Thunderheads battled their way past the mountains, rumbling with the promise of a drenching. Aiden knew those clouds well, they never lied, unlike college pamphlets.
Among other things the Hartwell University website boasted a city of temperate skies, sunny days and even a few rare beaches on which to enjoy the weather. Aiden had been on campus all of two minutes before a bone-numbing wind started tossing his hair into his eyes. If the dark rolling sky was any indication, the Hartwell marketing department was full of shit.
Aiden pulled out his phone, ignored the text from his mom, and paid the taxi driver with a tap of his finger. The guy barely waited for Aiden to pull his suitcase from the trunk before speeding away in search of new passengers. Aiden turned to the approaching clouds with a sullen look, as if it were their fault he was now standing alone in a vast and unfamiliar campus.
But then, it kind of was. His family had offered to make the flight with him and join the ranks of the anxious parents and disgruntled siblings orbiting new additions to the Hartwell collegiate. He believed they were willing to haul cheap furniture and then take him out to whatever unfamiliar chain restaurant they found close to campus. Aiden even suspected his mother and stepfather would have liked to participate in the inane socials and welcome events the university set up. They’d eaten it up when his older step brother had done it.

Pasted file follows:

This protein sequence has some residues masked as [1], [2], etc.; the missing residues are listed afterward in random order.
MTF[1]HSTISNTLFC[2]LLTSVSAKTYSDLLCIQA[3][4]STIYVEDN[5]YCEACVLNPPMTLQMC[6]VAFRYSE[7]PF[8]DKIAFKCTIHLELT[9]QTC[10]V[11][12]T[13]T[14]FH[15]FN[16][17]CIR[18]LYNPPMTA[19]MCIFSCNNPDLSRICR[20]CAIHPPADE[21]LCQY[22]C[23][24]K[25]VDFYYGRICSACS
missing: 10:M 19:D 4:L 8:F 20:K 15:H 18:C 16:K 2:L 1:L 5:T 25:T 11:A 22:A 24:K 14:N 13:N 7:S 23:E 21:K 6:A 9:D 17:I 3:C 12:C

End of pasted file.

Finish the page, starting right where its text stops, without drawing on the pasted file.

But Aiden saw the relief in his mother’s eyes when he insisted it wouldn’t be necessary, and the tension leave his stepfather’s shoulders when he assured them he would be fine making the move himself.
As much as his family loved him, they were tired of the storms. They wanted a life free from eerie rolling clouds and dark whispers that followed Aiden. He didn’t blame them. The dread curling in his stomach had become a familiar companion, present whenever he looked too closely at the things waiting in the corners of his vision.
When his mother had married Aiden’s stepfather, she’d sold it to her ten year old son as a chance at a normal stable life. It had been exactly that for a good few years, which Aiden remembered through a haze of natural prepubescent angst. His mother was happy, and Aiden didn’t mind his new cadre of boorish well meaning stepbrothers terribly much.
But then the storms rolled in and it didn’t take long for Aiden to realize that his family’s chance at that normal stable life might only occur if he wasn’t in it. So he’d studied, something that he wasn’t naturally inclined to do, and applied to every school on the opposite coast. Hartwell University had promised sun, a cheery student body and the best pre-law program in the country.
Aiden shook his head, clearing his thoughts as the first fat raindrops hit the asphalt with the scent of ozone. He hefted his backpack, struggled his suitcase upright, and started off towards the closest building that might feasibly contain dorms.